JSB at Future LabFirst and foremost, Jeffrey stated that “packaging should be understood as a technology platform, as in addition to meeting its intended use, it can extend the product’s shelf life, or provide quality optimisation. Packaging can also help in ensuring sustainability and food safety, which has become the number one challenge for the fresh produce industry, from both a technological and economic standpoint.”
In terms of market differentiation and brand recognition, packaging is acquiring an increasingly important role. “It provides a pristine opportunity to drive the message home about who you are and what your brand’s statement is,” says Jeffrey.

Furthermore, “when looking at innovative packaging technologies, their goal is not just to extend shelf life, but mostly to optimise quality.”

In this sense, Jeffrey assures that a key parameter to take into account when designing modified atmosphere packaging is temperature, which serves to reinforce the idea that “good post-harvest cold chain management is also a huge factor in the optimisation of produce packaging.”

To achieve this optimisation, one must take into account each product’s defining characteristics. “Carrots transpire at a different rate than cucumbers, which in turn transpire at a different rate than aubergines or lamb’s lettuce, so you can’t expect these different living organisms to go into the same package,” explains Jeffrey.
Contributing towards improving the future of packaging, we have companies like Mocon, which manufactures sensing equipment to test headspace in packages and transmission rates in films, and which, according to Jeffrey “is now in the process of introducing a technology able to measure permeation through micro-perforations, which is a tremendous step forward.”

Another key parameter in the development of produce packaging is moisture management, especially when temperature variations occur. “One of the big challenges we have is that most packaging materials are very good moisture barriers; to this end, films are being developed that allow for higher vapour and moisture transmission rates,” states Jeffrey.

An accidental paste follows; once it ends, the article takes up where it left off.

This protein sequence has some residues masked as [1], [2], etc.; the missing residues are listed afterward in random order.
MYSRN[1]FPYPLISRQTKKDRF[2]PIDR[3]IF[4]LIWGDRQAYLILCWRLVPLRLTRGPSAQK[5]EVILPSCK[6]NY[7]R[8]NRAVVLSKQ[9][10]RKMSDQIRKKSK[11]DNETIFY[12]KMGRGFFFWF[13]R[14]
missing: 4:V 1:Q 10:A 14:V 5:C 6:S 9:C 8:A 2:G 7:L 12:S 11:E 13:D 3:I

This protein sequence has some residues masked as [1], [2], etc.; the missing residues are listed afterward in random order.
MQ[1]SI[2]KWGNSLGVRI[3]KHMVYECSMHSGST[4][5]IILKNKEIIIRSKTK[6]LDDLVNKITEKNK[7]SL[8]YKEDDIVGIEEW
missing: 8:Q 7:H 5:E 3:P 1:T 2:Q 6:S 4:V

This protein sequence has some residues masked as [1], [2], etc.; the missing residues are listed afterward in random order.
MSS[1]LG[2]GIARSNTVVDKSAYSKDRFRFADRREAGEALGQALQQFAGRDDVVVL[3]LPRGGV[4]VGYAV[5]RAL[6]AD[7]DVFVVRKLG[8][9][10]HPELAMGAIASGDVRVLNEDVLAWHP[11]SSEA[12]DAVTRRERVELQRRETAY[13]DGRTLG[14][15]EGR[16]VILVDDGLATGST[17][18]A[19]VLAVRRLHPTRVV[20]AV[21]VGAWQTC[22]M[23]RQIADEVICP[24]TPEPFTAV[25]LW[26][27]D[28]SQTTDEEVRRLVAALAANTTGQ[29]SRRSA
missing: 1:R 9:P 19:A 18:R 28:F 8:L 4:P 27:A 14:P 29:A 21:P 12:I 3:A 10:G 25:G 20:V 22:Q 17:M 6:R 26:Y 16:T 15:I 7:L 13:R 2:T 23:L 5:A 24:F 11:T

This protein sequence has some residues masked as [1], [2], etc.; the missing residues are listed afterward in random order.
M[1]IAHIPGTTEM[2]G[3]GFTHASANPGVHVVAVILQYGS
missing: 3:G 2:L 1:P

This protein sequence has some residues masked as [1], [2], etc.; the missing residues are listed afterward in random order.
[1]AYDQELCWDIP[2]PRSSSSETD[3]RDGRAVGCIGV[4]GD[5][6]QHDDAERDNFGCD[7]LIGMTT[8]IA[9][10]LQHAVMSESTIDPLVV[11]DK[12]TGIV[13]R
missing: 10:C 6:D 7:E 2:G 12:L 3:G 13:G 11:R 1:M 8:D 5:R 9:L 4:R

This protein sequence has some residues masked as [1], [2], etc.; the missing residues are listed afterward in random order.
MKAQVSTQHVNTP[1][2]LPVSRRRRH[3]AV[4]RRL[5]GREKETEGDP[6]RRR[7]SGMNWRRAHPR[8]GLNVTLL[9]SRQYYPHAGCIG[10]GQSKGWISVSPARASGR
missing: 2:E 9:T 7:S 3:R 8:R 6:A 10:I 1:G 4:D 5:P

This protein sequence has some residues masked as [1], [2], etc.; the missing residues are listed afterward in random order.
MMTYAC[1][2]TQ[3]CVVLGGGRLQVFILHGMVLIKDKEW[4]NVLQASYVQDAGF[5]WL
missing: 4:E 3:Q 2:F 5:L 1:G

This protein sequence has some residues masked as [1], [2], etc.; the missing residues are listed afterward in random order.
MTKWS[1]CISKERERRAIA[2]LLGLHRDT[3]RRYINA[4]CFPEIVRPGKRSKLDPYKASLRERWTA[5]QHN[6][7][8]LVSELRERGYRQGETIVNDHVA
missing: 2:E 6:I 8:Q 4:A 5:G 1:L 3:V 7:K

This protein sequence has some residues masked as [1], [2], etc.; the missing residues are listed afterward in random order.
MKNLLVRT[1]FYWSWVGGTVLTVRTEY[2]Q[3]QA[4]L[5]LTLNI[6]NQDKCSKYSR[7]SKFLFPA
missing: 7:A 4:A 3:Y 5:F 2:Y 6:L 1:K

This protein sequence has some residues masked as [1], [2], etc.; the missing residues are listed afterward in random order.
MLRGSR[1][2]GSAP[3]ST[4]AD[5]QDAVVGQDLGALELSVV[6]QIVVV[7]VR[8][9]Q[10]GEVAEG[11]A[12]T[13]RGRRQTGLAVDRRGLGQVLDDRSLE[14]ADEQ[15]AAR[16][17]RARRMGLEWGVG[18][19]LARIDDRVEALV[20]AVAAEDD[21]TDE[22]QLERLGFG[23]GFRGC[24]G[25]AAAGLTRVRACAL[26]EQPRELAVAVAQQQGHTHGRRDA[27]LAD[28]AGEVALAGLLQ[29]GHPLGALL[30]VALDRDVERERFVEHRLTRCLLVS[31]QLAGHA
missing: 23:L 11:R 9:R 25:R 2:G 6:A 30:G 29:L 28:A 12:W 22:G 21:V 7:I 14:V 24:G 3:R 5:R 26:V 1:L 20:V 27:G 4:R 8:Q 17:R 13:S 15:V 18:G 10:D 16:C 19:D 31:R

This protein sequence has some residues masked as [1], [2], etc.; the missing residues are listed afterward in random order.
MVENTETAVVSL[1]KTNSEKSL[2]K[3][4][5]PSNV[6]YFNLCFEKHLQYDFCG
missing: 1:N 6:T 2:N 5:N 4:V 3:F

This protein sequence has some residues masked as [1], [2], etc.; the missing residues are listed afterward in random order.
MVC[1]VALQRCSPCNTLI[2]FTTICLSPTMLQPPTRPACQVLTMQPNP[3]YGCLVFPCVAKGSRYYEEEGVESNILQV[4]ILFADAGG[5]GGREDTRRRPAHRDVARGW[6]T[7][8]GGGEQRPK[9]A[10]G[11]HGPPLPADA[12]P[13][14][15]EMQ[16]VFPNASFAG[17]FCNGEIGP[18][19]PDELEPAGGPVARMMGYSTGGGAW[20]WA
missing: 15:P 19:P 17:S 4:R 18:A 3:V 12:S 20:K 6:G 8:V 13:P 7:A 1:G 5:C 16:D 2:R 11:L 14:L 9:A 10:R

In addition to these, there are also new developments intended to improve aspects such as food safety or odour management, which reinforce the idea introduced earlier of packaging as a technology platform. “You have a sustainability component, the ability for high graphics or the capacity to modify the breathability of the punnet itself,” affirms Jeffrey.

Another big trend in the berry, whole fruit and whole veg market is the use of re-sealable packaging. There is also a lot of work being done on packaging with antimicrobial and absorbent properties. Jeffrey explains that “being able to work at nano level has significantly contributed to increase the efficacy of these products.”
To conclude, Jeffrey stresses the relevance of sustainability, illustrated by the development of a new film made from a material that will be fully compostable and biodegradable. “A lot of sustainable packaging is not compatible with the modified atmosphere or moisture transmission aspects we have previously addressed, but this one coming down the road will make it possible. These are thus exciting times for the packaging industry.”

JSB at Future Lab presentationAll in all, “If you can’t look at your packaging supplier as a resource for innovation and looking to the future, they are doing you a disservice. Packaging must be a fundamental part of new product development and suppliers must be allowed to take an active part in this process; that is the way to take advantage of new advances and technologies,” concludes the president of JSB.

For more information:
Jeffrey S Brandenburg
The JSB Group, LLC
Tel: +1-413-772-6558
Mob: +1-413-204-1788
www.jsbgroup.com

Publication date: 2/9/2015
Author: Heather Goulooze
Copyright: www.freshplaza.com

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Worldwide Technology Resource for the Flexible, Produce, and Food Packaging Industries